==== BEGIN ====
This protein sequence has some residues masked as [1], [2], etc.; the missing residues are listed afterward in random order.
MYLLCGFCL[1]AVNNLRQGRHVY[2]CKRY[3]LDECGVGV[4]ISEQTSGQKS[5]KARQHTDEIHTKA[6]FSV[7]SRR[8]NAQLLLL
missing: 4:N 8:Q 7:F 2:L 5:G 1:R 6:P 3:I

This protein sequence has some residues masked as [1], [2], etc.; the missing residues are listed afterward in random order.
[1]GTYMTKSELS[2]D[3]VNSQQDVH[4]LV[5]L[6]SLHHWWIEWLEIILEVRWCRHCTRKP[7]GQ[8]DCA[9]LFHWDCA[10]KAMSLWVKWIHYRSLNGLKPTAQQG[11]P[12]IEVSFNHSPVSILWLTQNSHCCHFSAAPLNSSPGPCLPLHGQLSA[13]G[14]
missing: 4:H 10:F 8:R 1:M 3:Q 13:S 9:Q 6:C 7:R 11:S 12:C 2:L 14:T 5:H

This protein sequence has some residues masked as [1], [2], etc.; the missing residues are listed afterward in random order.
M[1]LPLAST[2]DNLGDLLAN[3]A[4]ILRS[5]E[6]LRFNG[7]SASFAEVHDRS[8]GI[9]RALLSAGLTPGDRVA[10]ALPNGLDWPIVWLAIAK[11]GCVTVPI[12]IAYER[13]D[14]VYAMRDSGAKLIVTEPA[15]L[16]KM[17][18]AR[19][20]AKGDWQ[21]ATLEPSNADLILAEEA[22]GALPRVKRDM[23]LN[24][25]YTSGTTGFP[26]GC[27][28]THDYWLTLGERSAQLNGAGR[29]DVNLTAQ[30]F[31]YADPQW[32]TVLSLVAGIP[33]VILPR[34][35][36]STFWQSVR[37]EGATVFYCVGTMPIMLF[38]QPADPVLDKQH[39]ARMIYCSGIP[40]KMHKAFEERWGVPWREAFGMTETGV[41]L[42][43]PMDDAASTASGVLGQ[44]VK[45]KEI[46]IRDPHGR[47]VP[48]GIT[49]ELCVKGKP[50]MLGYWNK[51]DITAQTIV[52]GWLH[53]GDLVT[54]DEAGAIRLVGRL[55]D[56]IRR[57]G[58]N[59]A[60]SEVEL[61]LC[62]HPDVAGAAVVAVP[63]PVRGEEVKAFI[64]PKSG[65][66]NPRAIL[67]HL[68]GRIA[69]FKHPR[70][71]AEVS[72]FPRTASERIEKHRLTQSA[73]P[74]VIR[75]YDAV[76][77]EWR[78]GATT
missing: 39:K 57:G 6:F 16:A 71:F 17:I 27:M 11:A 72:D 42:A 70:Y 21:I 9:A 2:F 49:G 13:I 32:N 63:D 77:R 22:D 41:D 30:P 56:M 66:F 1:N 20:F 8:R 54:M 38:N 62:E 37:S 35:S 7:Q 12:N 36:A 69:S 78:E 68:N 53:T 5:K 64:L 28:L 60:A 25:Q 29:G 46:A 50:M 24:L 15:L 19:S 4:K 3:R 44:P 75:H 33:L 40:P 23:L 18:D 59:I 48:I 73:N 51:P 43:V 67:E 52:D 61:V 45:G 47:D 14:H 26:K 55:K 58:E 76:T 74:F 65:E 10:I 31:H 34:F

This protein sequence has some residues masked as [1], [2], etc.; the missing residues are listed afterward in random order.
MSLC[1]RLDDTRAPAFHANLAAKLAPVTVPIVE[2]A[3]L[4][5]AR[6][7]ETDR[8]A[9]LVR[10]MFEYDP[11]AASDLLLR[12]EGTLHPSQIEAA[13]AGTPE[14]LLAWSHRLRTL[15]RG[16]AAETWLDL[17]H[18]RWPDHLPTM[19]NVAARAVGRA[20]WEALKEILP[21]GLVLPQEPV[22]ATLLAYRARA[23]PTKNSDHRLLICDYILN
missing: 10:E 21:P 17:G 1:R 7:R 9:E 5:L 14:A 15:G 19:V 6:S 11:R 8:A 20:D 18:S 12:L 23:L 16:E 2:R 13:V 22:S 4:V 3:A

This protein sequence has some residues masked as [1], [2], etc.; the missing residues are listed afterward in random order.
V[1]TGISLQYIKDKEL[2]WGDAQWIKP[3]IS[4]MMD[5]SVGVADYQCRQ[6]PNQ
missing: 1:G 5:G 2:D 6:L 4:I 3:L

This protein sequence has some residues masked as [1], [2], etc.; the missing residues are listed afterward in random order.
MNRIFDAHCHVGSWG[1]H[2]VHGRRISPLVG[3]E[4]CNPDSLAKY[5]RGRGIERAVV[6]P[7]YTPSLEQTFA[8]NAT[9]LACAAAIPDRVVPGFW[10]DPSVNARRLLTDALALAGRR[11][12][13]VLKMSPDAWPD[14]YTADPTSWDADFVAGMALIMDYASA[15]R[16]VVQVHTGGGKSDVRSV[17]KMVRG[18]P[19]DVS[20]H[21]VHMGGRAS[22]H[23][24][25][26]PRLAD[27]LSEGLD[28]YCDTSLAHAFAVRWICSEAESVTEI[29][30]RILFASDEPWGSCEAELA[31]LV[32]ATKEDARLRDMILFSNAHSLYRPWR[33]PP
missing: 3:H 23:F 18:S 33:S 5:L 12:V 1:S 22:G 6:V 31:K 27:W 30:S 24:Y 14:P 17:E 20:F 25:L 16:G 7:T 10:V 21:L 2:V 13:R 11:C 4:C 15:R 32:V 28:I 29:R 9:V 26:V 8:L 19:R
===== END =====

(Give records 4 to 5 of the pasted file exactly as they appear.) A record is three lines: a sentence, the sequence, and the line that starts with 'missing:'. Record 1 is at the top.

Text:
This protein sequence has some residues masked as [1], [2], etc.; the missing residues are listed afterward in random order.
MSLC[1]RLDDTRAPAFHANLAAKLAPVTVPIVE[2]A[3]L[4][5]AR[6][7]ETDR[8]A[9]LVR[10]MFEYDP[11]AASDLLLR[12]EGTLHPSQIEAA[13]AGTPE[14]LLAWSHRLRTL[15]RG[16]AAETWLDL[17]H[18]RWPDHLPTM[19]NVAARAVGRA[20]WEALKEILP[21]GLVLPQEPV[22]ATLLAYRARA[23]PTKNSDHRLLICDYILN
missing: 10:E 21:P 17:G 1:R 7:R 9:E 5:L 14:A 15:G 19:V 6:S 11:R 8:A 20:D 18:S 12:L 23:L 16:E 2:R 13:V 22:S 4:V 3:A

This protein sequence has some residues masked as [1], [2], etc.; the missing residues are listed afterward in random order.
V[1]TGISLQYIKDKEL[2]WGDAQWIKP[3]IS[4]MMD[5]SVGVADYQCRQ[6]PNQ
missing: 1:G 5:G 2:D 6:L 4:I 3:L